"upon hearing the difference there is between them, and between their words, they are justified.''
Our Lord's meaning is, that not only works and actions, but words of all sorts, will come into account in the day of judgment, and will be evidences for, or against a man, to acquit or condemn him:
and by thy words thou shalt be condemned: according to these, the sentence of justification, or of condemnation, will be pronounced; as these will appear to be evidences for, or against a man's being in a state of grace and righteousness: thus for instance, a man that has spoken for Christ, and has freely confessed that all his hope of justification before God, and acceptance with him, is solely upon the account of the righteousness of Christ imputed; such a man will be declared a justified man according to the tenor of his own words: on the other hand, a man that has spoken hard speeches against Christ, and his righteousness; declaring he has no dependence on it, expects no justification by it; he will be convinced of these ungodly sayings, and out of his own mouth will be condemned. Some have thought, that Christ here strikes at a notion which obtained among the Jews, that little or no account would be taken of a man's words in the day of judgment; provided his life and actions were good, and regular; but whatever were the sentiments of the Pharisees, or of any of Christ's present hearers, it is certain, that it is the opinion of Jewish writers, that words, as well as actions, will be accounted for hereafter: they say (f),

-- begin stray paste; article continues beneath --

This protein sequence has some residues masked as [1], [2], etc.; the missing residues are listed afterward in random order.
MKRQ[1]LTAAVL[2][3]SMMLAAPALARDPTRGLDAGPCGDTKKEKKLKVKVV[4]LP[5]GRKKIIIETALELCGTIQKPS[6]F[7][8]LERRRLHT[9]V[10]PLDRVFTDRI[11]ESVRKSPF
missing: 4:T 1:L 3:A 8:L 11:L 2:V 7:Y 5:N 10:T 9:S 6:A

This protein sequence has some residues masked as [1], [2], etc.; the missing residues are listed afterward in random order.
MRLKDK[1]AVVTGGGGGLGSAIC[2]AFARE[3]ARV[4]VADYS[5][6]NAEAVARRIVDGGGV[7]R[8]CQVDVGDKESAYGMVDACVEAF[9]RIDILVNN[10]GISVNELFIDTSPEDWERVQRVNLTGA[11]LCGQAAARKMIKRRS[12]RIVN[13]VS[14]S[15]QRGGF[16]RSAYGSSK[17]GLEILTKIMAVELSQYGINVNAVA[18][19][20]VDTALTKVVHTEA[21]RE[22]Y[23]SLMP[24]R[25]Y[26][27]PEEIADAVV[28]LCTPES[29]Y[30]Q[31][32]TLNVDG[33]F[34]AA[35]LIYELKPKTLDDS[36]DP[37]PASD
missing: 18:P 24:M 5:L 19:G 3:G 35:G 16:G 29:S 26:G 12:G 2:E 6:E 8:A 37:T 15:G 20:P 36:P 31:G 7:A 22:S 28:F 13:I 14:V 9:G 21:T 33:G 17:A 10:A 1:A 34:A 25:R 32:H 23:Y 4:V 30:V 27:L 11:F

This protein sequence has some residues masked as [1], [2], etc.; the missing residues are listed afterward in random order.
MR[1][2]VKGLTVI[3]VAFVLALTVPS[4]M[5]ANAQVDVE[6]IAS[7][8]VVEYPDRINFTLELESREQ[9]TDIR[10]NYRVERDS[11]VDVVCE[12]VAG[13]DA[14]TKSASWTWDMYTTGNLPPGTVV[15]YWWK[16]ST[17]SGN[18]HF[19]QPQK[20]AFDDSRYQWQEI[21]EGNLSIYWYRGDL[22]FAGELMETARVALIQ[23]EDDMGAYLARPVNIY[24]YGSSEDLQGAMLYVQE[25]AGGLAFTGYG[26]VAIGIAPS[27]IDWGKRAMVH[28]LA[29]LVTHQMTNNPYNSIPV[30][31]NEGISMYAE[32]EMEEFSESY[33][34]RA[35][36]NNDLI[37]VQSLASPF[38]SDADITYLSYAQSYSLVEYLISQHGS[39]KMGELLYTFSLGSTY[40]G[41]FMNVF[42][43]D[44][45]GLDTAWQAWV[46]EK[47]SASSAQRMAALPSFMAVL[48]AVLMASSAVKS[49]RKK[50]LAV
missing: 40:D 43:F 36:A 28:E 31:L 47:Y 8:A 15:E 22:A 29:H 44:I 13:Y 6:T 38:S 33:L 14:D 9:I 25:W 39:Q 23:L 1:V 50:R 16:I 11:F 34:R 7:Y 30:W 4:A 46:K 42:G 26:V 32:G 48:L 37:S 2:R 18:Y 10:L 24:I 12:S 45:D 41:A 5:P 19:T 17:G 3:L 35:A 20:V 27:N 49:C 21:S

"When a man dies, he lifts up his eyes and sees two come to him, and write before him all that he has done in this world, , "and all that has proceeded out of his mouth", , "and he gives an account for all"; and a little after, , "all the words" of a man in this world, are prepared before him, and not one of them lost; and in the hour he goes to his grave, they are all set before him.''For by thy words thou shalt be justified, and by thy words thou shalt be condemned.
EXEGETICAL (ORIGINAL LANGUAGES)Matthew 12:37. ἐκ γὰρ τ. λόγων σου. Judgment by words here taught; in Matthew 25:31-46 judgment by the presence or absence of kind deeds. No contradiction, for words are viewed as the index of a good or bad heart: bad positively, like that of the Pharisees, who spoke wickedly; bad negatively, like that of the thoughtless, who speak senselessly. On the teaching of this passage cf. James 3.37. by thy words] i. e. thy words shall be the ground of thy acquittal or condemnation. Character shews itself by words. We often say of a friend, “We know what he will say when he hears this or that.”Matthew 12:37. Ἐκ, κ.τ.λ., by, etc.) Words exhibit the righteousness or unrighteousness, which is in the heart.
 Ἐν ἡμέρᾳ κρίσεως, in the day of judgment) Oh! what a great day!—V. g.Verse 37. - For by (ἐκ) - referring to, as it were, the source of the verdict - thy words (τῶν λόγοι σου); thy, individualizing. Ob-nerve the change from ῤῆμα (ver. 36), which might in itself refer to the utterance of a madman, or to a parrot-like quotation. But by here using λόγοι our Lord shows that he is thinking of utterances of the reason. sentences spoken with a knowledge of their meaning, and forming parts of what are virtually, though not literally, discourses. A ῤῆμα may be the merely mechanical utterance of the lips, λόγοι imply consciousness. The presence of λόγον in the preceding clause is probably entirely accidental. Thou shalt be justified (Matthew 11:19, note) - 'Quid enim aliud sermones sancti quam tides sonans" (Calovius, in Meyer) - and by thy words thou shalt be condemned (ver. 7, note).